Rabobank Dairy Quarterly Q3: Scaling the Milk Mountain
8 October 2015
The third quarter brought heart palpitations for many on the sell-side of the dairy market. From already extreme lows, prices of key commodities fell a further 12% to 26% through the first half of the period in international trade, before recovering most of that ground by the end of September. Globally more milk was produced than the market needs in the third quarter and a significant inventory overhang is now sitting in the hands of first buyers and, now, sellers. While the world is for now awash with milk, the rebalancing of fundamentals for new milk is now near at hand, according to the Rabobank Dairy Quarterly Q3 2015.
Milk production appears to have continued to expand faster than demand in recent months. The EU was the key driver of supply growth during the period, as investment timed to coincide with the removal of quotas came online. But most regions continued to expand production. “Rabobank expects the market for new milk to tighten in 1H 2016, as low milk prices in NZ and further price falls elsewhere put the brakes on milk production, while demand rises as falling prices are passed on,” says Rabobank Global Strategist Tim Hunt.
- Milk prices are painfully low in New Zealand and will become more uncomfortable in many regions in the coming months. Together with a modest growth in consumption within export regions, this will reduce exportable surpluses of new milk by 7% in 1H 2016—tightening the market somewhat during this period and changing the market sentiment.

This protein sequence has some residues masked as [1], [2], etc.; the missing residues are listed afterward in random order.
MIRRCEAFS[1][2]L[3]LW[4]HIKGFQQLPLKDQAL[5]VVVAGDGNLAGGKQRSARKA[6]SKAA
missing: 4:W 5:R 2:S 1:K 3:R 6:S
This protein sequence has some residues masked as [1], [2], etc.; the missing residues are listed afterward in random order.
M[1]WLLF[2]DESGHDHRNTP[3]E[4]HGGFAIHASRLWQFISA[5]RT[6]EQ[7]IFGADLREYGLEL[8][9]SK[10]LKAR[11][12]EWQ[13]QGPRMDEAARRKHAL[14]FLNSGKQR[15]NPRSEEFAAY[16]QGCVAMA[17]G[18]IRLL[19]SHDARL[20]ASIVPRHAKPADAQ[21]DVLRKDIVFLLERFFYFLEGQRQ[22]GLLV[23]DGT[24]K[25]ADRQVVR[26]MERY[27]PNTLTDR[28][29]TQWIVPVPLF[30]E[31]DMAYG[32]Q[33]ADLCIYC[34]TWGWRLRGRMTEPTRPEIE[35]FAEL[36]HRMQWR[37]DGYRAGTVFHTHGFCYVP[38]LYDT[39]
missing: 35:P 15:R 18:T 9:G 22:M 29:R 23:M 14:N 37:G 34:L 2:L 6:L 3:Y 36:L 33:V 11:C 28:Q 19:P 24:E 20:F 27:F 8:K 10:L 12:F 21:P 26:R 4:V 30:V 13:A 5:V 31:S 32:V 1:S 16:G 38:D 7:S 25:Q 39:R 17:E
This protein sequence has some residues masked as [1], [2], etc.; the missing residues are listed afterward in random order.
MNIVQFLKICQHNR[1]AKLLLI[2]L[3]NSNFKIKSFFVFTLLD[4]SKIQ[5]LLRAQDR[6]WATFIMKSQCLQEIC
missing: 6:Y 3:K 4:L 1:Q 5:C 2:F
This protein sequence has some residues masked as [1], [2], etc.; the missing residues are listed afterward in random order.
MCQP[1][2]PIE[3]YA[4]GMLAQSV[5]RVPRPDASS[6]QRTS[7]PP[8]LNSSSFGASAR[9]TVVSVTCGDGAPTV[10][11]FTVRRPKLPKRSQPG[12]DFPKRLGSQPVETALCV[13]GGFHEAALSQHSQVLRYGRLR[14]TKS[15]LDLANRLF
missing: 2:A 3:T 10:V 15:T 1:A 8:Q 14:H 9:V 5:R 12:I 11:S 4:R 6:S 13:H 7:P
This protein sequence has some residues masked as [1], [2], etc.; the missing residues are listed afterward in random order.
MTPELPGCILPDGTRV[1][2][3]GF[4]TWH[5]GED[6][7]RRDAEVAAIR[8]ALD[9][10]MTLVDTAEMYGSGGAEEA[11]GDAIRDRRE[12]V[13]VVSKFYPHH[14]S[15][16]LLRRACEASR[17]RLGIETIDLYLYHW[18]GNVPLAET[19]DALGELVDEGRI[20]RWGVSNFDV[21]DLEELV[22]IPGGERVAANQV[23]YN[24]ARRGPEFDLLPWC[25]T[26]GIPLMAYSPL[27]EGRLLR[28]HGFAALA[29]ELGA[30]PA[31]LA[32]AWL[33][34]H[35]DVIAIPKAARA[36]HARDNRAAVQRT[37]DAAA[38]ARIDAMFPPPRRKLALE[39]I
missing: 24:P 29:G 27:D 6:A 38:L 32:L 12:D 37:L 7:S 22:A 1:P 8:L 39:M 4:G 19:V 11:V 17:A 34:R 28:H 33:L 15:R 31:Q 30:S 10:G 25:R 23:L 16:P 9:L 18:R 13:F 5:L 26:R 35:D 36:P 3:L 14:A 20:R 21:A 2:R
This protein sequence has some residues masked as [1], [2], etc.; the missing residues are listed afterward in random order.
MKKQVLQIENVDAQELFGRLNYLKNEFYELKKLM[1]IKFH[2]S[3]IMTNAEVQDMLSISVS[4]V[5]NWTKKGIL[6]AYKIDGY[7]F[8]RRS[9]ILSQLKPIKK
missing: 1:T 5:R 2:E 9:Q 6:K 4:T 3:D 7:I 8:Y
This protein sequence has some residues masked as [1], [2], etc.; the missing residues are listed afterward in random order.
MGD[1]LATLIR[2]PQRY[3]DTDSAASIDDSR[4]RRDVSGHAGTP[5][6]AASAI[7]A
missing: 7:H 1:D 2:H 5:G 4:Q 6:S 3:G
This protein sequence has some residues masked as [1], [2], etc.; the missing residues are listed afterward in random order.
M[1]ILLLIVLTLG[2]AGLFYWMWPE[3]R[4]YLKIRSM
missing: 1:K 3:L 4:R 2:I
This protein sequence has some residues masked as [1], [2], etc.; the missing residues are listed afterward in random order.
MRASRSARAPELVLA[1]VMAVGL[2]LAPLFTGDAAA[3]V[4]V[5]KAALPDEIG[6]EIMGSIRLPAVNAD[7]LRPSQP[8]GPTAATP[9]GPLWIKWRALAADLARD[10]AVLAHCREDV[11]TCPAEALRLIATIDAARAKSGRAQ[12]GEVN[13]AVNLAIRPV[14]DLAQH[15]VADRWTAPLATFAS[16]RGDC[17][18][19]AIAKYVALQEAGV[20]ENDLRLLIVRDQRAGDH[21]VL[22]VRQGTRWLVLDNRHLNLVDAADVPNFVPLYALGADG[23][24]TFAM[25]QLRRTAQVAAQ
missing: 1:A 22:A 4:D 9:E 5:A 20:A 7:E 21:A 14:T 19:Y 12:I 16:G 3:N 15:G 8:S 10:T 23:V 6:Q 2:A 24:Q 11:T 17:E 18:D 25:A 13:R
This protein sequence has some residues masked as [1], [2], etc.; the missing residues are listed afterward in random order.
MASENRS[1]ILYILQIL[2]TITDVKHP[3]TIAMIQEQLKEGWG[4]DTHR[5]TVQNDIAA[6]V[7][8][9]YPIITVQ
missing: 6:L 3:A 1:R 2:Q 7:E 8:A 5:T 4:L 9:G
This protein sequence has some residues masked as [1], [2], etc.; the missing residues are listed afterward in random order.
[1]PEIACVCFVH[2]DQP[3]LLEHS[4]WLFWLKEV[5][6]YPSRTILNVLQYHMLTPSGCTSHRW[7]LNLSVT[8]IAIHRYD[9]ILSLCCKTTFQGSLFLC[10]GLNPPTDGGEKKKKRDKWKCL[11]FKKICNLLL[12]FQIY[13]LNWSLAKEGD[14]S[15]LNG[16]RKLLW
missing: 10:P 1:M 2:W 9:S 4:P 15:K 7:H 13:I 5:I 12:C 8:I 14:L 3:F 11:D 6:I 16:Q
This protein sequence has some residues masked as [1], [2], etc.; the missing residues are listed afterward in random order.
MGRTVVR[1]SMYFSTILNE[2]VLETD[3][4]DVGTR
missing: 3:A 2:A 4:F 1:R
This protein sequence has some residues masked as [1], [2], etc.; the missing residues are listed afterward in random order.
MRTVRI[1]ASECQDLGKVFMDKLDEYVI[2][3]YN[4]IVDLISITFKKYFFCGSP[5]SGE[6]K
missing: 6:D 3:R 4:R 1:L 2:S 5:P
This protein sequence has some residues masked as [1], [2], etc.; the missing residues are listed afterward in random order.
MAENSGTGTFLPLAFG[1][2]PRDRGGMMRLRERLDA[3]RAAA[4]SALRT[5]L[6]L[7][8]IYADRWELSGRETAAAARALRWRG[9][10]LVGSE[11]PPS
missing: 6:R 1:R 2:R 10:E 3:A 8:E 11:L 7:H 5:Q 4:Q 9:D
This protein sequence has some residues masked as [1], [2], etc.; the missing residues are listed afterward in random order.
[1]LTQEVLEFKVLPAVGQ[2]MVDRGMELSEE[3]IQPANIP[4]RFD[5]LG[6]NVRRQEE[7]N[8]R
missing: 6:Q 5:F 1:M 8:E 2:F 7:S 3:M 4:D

- Lower pricing and some improvement will foster improved buying in deficit regions. Russia will remain out of the market because of the trade ban, and Chinese imports will only stabilize (not increase) in 1H 2016.
Nevertheless, these dynamics will see excess inventories gradually eroded as 1H 2016 progresses, with stocks normalizing by around mid-year. Pricing pressure will build as 1H progresses—from modest in the later stages of Q1 2016 to significant late in Q2.
A strong El Niño climate pattern is currently active. This brings an increased risk (though no certainty) that it could lead to adverse weather in key production regions, tightening supply over the forecast period—particularly as milk prices in some regions are unlikely to be high enough to justify increased supplementary feeding if pastures dry up.
The removal of EU quotas—combined with the substantial depreciation of the euro in the last nine months—could lead to greater surplus growth in the EU than we currently forecast. Risks are currently weighted to the downside for the global economy, and they include potential adverse impacts from further financial market volatility, China challenged in its attempt to rebalance its economy or the escalation of geopolitical tensions.